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Mechanical Expedients
Part 2 of 2

How easy it is to substitute for three big fingers, made more clumsy by being covered with leather, a neat little mechanical catch and trigger. I once made one and it worked perfectly. If consisted of a T shaped piece of wood the crossbar of which was held in the hand. The other part was provided with a little hook which drew the string and was released by a trigger. It also had a spring to keep the arrow pressed against the bowstring. With this instrument the cast of my bow was increased and my shooting was very accurate. Here then is a fine mechanical substitute for the drawing fingers which does away with their blundering inaccuracy.

In taking sight we look over the tip of the arrow. However this is big and round so in our improvements we include a peep-sight screwed into the side of the bow.

The greatest fault however with our present style of aiming is that we have no rear sight We use our keen sense of vision on the forward end of the arrow while the proper position of the rear end is only approximated by blindly groping with the drawing hand for some reassuring facial bone or collar button or what not To correct this uncertainty is the easiest thing in the world. All one needs to do is to fasten on his bowstring another peep-sight, movable for different elevations, and then by looking through both sights he can aim as easily as a rifleman does.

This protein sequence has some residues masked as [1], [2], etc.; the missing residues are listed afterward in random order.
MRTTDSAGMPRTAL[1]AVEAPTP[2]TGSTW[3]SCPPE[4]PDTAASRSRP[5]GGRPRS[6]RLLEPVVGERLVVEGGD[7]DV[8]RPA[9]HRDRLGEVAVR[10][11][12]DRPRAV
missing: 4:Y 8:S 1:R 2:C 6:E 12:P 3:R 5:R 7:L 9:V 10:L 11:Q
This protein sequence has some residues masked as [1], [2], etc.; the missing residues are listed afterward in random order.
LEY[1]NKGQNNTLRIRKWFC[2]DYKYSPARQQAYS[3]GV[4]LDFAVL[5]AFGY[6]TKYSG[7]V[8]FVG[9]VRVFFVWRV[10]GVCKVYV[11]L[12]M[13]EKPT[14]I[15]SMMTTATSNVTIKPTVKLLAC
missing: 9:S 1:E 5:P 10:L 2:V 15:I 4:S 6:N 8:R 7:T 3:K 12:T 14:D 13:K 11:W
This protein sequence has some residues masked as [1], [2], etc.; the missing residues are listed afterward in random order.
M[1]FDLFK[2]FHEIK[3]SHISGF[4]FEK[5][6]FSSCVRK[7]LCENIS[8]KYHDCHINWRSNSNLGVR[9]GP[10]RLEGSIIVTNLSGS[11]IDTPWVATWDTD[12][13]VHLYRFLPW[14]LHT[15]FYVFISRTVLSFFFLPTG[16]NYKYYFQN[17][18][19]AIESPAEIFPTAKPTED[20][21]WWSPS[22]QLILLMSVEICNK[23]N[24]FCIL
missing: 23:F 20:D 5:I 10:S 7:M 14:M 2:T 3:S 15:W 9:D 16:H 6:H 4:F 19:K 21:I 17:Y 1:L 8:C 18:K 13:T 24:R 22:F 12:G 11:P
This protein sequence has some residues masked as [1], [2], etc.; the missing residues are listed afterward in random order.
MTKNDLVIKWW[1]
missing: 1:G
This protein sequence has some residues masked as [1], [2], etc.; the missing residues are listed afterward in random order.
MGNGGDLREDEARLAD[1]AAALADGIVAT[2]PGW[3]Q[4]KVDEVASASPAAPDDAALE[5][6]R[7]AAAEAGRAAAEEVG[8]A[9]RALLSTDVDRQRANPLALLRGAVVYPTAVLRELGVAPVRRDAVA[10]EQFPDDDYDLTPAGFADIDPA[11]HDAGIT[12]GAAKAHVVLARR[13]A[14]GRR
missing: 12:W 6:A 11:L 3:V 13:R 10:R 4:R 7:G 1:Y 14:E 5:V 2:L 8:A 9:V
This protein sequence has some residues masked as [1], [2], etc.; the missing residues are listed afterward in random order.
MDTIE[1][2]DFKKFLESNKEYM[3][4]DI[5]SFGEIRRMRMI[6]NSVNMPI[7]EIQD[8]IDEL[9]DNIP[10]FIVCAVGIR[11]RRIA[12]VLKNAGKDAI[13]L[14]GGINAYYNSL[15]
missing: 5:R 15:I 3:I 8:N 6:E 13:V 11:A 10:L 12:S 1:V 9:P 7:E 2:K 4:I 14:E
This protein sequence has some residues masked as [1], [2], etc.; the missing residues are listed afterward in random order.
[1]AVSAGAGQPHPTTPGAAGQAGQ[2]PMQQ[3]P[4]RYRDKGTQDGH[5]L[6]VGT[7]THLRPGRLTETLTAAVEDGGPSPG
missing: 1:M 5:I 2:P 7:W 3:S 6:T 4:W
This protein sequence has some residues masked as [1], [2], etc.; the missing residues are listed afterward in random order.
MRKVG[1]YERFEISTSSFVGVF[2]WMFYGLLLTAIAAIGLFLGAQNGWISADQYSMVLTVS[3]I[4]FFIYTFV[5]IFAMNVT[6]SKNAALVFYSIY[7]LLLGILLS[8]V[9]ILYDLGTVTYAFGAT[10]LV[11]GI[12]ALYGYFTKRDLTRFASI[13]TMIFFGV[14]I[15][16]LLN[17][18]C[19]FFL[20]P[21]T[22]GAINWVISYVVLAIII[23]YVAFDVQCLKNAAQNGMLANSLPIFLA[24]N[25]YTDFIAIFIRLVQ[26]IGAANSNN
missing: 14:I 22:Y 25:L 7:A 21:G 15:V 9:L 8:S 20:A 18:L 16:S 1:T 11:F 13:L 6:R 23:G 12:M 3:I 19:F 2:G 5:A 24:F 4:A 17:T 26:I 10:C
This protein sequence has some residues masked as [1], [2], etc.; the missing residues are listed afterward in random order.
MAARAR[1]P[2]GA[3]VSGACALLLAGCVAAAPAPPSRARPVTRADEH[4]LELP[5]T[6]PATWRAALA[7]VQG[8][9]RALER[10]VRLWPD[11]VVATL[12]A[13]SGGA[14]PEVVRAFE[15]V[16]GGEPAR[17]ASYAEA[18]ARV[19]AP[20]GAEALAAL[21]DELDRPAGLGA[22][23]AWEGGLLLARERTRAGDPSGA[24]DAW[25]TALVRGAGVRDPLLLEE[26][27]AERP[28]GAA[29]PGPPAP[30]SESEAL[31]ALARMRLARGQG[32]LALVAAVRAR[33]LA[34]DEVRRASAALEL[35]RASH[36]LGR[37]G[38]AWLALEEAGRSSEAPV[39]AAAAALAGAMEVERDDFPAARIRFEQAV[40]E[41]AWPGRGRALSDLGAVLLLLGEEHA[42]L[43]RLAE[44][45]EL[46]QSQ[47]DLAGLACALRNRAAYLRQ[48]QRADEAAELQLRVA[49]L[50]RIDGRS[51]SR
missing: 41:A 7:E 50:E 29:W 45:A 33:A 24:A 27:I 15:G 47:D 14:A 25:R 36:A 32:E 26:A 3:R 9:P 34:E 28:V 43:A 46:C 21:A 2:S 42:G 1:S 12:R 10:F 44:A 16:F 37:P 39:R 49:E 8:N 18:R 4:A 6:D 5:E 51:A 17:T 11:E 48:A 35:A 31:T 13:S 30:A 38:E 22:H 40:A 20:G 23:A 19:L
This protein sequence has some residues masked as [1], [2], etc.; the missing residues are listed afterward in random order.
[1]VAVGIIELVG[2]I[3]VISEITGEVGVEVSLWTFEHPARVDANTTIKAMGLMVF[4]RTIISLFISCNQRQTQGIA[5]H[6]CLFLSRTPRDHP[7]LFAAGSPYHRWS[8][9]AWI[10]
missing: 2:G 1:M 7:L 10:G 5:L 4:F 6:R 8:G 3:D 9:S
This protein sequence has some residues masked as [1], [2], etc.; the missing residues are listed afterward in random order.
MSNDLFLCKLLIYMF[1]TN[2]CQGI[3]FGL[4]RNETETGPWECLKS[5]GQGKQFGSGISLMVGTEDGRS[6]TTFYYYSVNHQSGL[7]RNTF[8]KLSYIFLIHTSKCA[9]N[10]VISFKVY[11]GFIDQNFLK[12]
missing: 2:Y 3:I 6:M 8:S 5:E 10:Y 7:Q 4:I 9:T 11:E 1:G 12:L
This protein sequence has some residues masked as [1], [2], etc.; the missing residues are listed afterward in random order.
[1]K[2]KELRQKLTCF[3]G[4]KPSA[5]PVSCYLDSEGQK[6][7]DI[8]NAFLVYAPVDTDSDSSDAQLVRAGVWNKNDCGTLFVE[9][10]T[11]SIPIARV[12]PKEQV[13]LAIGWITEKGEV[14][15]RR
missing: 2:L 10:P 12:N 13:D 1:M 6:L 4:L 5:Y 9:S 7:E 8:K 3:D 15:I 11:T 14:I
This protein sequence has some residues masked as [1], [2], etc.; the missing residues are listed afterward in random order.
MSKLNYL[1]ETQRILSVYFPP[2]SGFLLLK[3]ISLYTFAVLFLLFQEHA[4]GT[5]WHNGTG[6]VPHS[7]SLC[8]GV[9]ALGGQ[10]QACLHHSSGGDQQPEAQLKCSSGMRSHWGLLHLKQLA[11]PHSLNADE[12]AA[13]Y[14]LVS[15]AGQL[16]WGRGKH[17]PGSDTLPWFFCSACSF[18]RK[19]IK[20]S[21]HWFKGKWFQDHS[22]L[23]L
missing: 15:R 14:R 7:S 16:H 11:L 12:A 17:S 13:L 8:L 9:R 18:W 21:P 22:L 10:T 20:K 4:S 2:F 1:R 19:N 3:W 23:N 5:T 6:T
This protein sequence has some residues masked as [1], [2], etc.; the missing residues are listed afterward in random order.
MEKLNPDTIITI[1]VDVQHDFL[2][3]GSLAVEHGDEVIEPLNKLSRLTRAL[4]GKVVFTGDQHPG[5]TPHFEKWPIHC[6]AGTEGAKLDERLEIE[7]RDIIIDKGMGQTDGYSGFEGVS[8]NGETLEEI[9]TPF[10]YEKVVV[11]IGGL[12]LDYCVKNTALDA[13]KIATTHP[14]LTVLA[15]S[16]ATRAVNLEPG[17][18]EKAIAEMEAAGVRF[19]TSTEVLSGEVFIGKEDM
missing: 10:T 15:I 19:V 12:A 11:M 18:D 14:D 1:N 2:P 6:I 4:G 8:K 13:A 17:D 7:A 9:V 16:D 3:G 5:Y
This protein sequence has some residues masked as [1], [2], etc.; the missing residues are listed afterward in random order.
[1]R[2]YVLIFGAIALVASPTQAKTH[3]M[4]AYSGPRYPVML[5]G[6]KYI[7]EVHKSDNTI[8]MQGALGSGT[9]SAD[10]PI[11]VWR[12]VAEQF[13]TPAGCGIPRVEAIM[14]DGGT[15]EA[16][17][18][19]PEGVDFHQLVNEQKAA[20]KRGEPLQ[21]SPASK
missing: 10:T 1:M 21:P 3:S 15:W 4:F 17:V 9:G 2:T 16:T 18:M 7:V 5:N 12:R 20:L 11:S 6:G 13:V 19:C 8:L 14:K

Aiming device by H. A. Austin
Aiming device by H. A. Austin

It is evident that the more tilt a bow, has, up to 45 degrees, the farther the arrow will go. Till now the archer has been obliged to depend upon his skill and judgment to find at the various distances his natural points of aim or to tell without them how much elevation he should take. Henceforward he need do nothing so elementary. A device by Mr. H. A. Austin, a consulting engineer who shot with the Wayne Archers last fall, does away with all uncertainty. The accompanying pictures illustrate the method of its working. The principle is simply that of a plumb weight holding an indicator steadily over a drum which revolves with the tilt of the bow.

All these little inventions are perfectly practicable and almost every archer could add some similar ideas of his own.

If the sole object of archery were accuracy of hitting as would be the case if the bow were still used in warfare, we should feel in duty bound to use every help we could find. The object is not only that. If it were we should at once give up the long-bow and use the cross-bow. The object is rather to maintain in the sport the esthetic charm which has distinguished it through the ages, which has always made it courted by men of high ideals and which apparently is consistent only with simplicity. That is why archers are so conservative and why they want to keep their sport in much the same state as it was when Locksley cleft the shaft at 100 yards.